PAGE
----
Dr. Nuland starts with a brief description of the history of mental illness and its treatment. He talks about his own debilitating depression and some of the treatment options, like lobotomy and electroconvulsive therapy. This talk has inspired many, who live with the curse of mental illness, to persevere and ultimately triumph.
Surgeon and author Sherwin Nuland discusses the development of electroshock therapy as a cure for severe, life-threatening depression — including his own. It’s a moving and heartfelt talk about relief, redemption and second chances.
Why you should listen:
Many consider Dr. Nuland’s TED talk to be one of the most powerful moments in the history of the conference.
The world-renowned surgeon, clinical professor of surgery at Yale and best-selling author began his talk with a history of mental health and mental illness … and gradually began to weave in his own story, of a depression so crippling, so impossible to shift, that in his 40s he was in line for a lobotomy. But his young doctor made a bold suggestion, and then stuck to it in the face of widespread doubt: Nuland would try electric shock therapy.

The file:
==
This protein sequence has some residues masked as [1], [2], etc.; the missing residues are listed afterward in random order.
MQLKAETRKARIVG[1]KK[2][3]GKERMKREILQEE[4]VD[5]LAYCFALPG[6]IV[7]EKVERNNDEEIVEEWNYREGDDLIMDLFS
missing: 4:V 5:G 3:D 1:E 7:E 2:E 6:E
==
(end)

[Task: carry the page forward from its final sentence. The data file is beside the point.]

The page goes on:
Who is he:
Surgeon, author and speaker Sherwin Nuland died on March 3, 2014, at age 83. The author of a dozen books — including the award-winning How We Die, a clear-eyed look at life’s last chapter — Nuland came to TED in 2001 to tell a story he’d never told before.
- How were evil spirits historically dealt with from about 400 BC until around 1600 AD? What happened after the discovery of electricity?
- Do some of your own research to try to determine the reasons that electroconvulsive therapy is effective in treating depress, but not effective in treating schizophrenia.
- What were some of the early childhood experiences that made Dr. Nuland prone to depression? What was the role of his failed marriage?
- What was his experience with treatment in the Yale Acute Care facility and later the mental hospital at Hartford Connecticut?
- What are the results of a lobotomy? Are there other diseases that you can identify, where the treatment is nearly as bad as the disease itself?
- What was the result of using a “word” to help control his obsessive thinking and behavior?